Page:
The last MARC train from Washington to Baltimore wasn't more than 15 minutes out of Union Station on Thursday when the woman seated next to me asked my opinion of Andres Alonso, the poor soul who decided to take on the job as Baltimore's latest in a string of school chief executive officers.
"He ain't my kind of superintendent," I answered. "My kind of superintendent would have asked three questions from the start: 'Why am I being paid so darned much money? Why does Baltimore's school system spend so much more for administration than systems with more students? And why do you Balti-morons continue to say the city school system is underfunded, despite all evidence to the contrary?'"
Had Alonso asked those questions, he would have immediately identified himself as a boat rocker. Baltimore's school system needs a boat rocker, but that person will never be hired. The politicians running this town don't want a boat rocker heading the schools, at least not while they're steering the boat.
With that $58 million deficit of a few years ago and the recent revelations about school repairs that were paid for and not performed, Baltimore's leaders don't really want a school chief executive officer sticking his or her nose into that troubling question about administration costs. And troubling it is.
According to the Maryland State Department of Education report "Selected Financial Data Maryland Public Schools, 2004-2005, Part 2 - Expenditures," Baltimore's administration costs were the highest in the state. Those costs were more than $8 million higher than in Prince George's County, which was second. Montgomery County's administration costs were about $18 million less than Baltimore and Baltimore County's nearly $22 million less.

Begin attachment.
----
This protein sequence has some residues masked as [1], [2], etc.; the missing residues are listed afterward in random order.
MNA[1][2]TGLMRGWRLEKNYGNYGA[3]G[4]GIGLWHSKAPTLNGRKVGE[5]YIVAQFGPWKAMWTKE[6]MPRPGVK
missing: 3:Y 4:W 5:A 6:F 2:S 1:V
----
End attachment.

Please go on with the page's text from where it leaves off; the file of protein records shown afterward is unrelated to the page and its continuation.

Prince George's County, Baltimore County and Montgomery all have more students than Baltimore. Such was the case in the 2004-2005 school year, when, according to the Web site www.md reportcard.org, Montgomery County had over 139,000 students. Baltimore County had nearly 108,000 and Prince George's County about 136,000.
Baltimore had about 88,000 students that year.
The school system closest to Baltimore in the number of students in 2004-2005 was Anne Arundel County, with about 74,000. School administration costs in Anne Arundel County for 2004-2005 were more than $30 million less than in Baltimore.
Lest anyone think the numbers suggest that a mess of overpaid administrators were lurking at school headquarters on North Avenue two years ago, the report doesn't support such a conclusion. The cost of salaries and wages in Baltimore, Baltimore County, Montgomery County and Prince George's County all fell in the $20 million to $26 million range. (Salaries and wages were about $14 million in Anne Arundel County.) The real discrepancy was in the categories of "contracted services" and "other charges."
Again, Baltimore led the state in contracted services, with about $18 million. Prince George's County came in second again, with just over $13 million. But Montgomery County, with 51,000 more students than Baltimore, spent just under $4 million for contracted services. Baltimore and Anne Arundel counties spent, respectively, about $5.5 million and $2.4 million.
The real question that taxpayers should have about the state expenditure report is why Baltimore's "other charges" for school administration are so much higher than the "other charges" for other systems. The figure was $4.6 million for city schools in 2004-2005. The combined figure for Anne Arundel, Baltimore, Montgomery and Prince George's counties came to nearly $2 million less.
Now, some might say it's not Alonso's job to question how this money was spent. They might even add that Alonso has more than a full plate just trying to get Baltimore schools on course academically. Those are valid points.
Maybe this town needs two chief executive officers: one to handle academics, one to look out for how our tax dollars are being spent. The combined costs of contracted services and "other charges" for Baltimore school administration in the 2004-2005 year are just a tad under 45 percent of the total. For those of us who still know the math that North Avenue school honchos and Baltimore politicians hope we don't know, that's nearly half.
I'm not suggesting that there's necessarily any hanky-panky about those disparate administration costs for Baltimore vis-a-vis other school systems, especially those with more students.
But, much like Lucy Ricardo, a system with a recent $58 million deficit and a scandal involving school repairs paid for and not done has some 'splaining to do. And somebody needs to 'splain those administration costs. If the costs are shown to be valid, then fine. If not, then a whole bunch of people need to be fired.
And we need a boat-rocking superintendent to handle all that canning.
Find Gregory Kane's archive at baltimoresun.com/kane